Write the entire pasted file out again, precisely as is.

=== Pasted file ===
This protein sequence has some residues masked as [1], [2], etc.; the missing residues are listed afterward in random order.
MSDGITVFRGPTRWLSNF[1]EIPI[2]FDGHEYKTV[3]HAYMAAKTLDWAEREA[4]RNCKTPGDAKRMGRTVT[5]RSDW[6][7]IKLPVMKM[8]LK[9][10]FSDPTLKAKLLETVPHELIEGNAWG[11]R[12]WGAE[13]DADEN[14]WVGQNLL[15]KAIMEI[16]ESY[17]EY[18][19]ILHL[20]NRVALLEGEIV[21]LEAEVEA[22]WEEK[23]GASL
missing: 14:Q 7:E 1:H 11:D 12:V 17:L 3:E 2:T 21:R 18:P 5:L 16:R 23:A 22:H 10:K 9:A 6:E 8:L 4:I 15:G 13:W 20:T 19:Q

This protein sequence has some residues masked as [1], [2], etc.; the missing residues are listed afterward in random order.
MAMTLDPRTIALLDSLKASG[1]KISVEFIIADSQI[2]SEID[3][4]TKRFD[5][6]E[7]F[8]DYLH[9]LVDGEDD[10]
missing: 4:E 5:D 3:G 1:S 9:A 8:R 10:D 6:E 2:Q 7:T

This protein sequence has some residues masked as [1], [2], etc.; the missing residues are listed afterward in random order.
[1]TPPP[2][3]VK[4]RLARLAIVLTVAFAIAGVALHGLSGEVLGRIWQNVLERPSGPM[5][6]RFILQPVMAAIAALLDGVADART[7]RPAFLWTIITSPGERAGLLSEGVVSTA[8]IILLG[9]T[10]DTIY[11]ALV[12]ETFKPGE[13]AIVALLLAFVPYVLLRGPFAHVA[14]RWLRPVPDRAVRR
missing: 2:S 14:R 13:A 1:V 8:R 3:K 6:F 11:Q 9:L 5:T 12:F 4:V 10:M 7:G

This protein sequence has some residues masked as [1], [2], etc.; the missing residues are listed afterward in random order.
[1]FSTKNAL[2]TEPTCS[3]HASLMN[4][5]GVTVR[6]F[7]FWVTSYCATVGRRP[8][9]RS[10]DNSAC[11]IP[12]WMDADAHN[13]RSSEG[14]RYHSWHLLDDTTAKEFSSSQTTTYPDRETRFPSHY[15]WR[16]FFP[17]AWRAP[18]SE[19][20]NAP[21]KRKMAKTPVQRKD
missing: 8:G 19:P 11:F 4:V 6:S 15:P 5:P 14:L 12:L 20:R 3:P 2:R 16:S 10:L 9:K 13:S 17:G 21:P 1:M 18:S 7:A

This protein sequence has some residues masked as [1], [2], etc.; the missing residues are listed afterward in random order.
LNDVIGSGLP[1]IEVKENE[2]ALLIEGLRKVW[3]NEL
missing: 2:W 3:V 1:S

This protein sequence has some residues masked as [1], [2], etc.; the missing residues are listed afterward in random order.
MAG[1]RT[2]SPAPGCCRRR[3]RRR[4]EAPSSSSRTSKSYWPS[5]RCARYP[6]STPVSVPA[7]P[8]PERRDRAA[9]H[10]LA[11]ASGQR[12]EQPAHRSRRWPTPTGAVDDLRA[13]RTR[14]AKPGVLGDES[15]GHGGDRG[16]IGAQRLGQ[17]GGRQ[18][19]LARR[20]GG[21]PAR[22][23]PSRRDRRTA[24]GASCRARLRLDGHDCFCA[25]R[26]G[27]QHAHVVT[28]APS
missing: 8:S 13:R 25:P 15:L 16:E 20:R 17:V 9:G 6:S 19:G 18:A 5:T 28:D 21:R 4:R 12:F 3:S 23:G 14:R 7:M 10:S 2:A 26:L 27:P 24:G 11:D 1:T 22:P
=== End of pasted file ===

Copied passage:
This protein sequence has some residues masked as [1], [2], etc.; the missing residues are listed afterward in random order.
MSDGITVFRGPTRWLSNF[1]EIPI[2]FDGHEYKTV[3]HAYMAAKTLDWAEREA[4]RNCKTPGDAKRMGRTVT[5]RSDW[6][7]IKLPVMKM[8]LK[9][10]FSDPTLKAKLLETVPHELIEGNAWG[11]R[12]WGAE[13]DADEN[14]WVGQNLL[15]KAIMEI[16]ESY[17]EY[18][19]ILHL[20]NRVALLEGEIV[21]LEAEVEA[22]WEEK[23]GASL
missing: 14:Q 7:E 1:H 11:D 12:V 17:L 3:E 2:T 21:R 18:P 5:L 16:R 23:A 22:H 10:K 9:A 6:E 8:L 4:I 15:G 13:W 20:T 19:Q

This protein sequence has some residues masked as [1], [2], etc.; the missing residues are listed afterward in random order.
MAMTLDPRTIALLDSLKASG[1]KISVEFIIADSQI[2]SEID[3][4]TKRFD[5][6]E[7]F[8]DYLH[9]LVDGEDD[10]
missing: 4:E 5:D 3:G 1:S 9:A 8:R 10:D 6:E 2:Q 7:T

This protein sequence has some residues masked as [1], [2], etc.; the missing residues are listed afterward in random order.
[1]TPPP[2][3]VK[4]RLARLAIVLTVAFAIAGVALHGLSGEVLGRIWQNVLERPSGPM[5][6]RFILQPVMAAIAALLDGVADART[7]RPAFLWTIITSPGERAGLLSEGVVSTA[8]IILLG[9]T[10]DTIY[11]ALV[12]ETFKPGE[13]AIVALLLAFVPYVLLRGPFAHVA[14]RWLRPVPDRAVRR
missing: 2:S 14:R 13:A 1:V 8:R 3:K 6:F 11:Q 9:L 5:T 12:F 4:V 10:M 7:G

This protein sequence has some residues masked as [1], [2], etc.; the missing residues are listed afterward in random order.
[1]FSTKNAL[2]TEPTCS[3]HASLMN[4][5]GVTVR[6]F[7]FWVTSYCATVGRRP[8][9]RS[10]DNSAC[11]IP[12]WMDADAHN[13]RSSEG[14]RYHSWHLLDDTTAKEFSSSQTTTYPDRETRFPSHY[15]WR[16]FFP[17]AWRAP[18]SE[19][20]NAP[21]KRKMAKTPVQRKD
missing: 8:G 19:P 11:F 4:V 6:S 15:P 5:P 14:L 12:L 20:R 3:P 2:R 16:S 10:L 9:K 13:S 17:G 21:P 1:M 18:S 7:A

This protein sequence has some residues masked as [1], [2], etc.; the missing residues are listed afterward in random order.
LNDVIGSGLP[1]IEVKENE[2]ALLIEGLRKVW[3]NEL
missing: 2:W 3:V 1:S

This protein sequence has some residues masked as [1], [2], etc.; the missing residues are listed afterward in random order.
MAG[1]RT[2]SPAPGCCRRR[3]RRR[4]EAPSSSSRTSKSYWPS[5]RCARYP[6]STPVSVPA[7]P[8]PERRDRAA[9]H[10]LA[11]ASGQR[12]EQPAHRSRRWPTPTGAVDDLRA[13]RTR[14]AKPGVLGDES[15]GHGGDRG[16]IGAQRLGQ[17]GGRQ[18][19]LARR[20]GG[21]PAR[22][23]PSRRDRRTA[24]GASCRARLRLDGHDCFCA[25]R[26]G[27]QHAHVVT[28]APS
missing: 8:S 13:R 25:P 15:L 16:E 20:R 17:V 9:G 6:S 19:G 18:A 5:T 28:D 21:R 4:R 12:F 3:S 23:G 14:R 7:M 10:S 2:A 26:L 27:P 24:G 11:D 1:T 22:P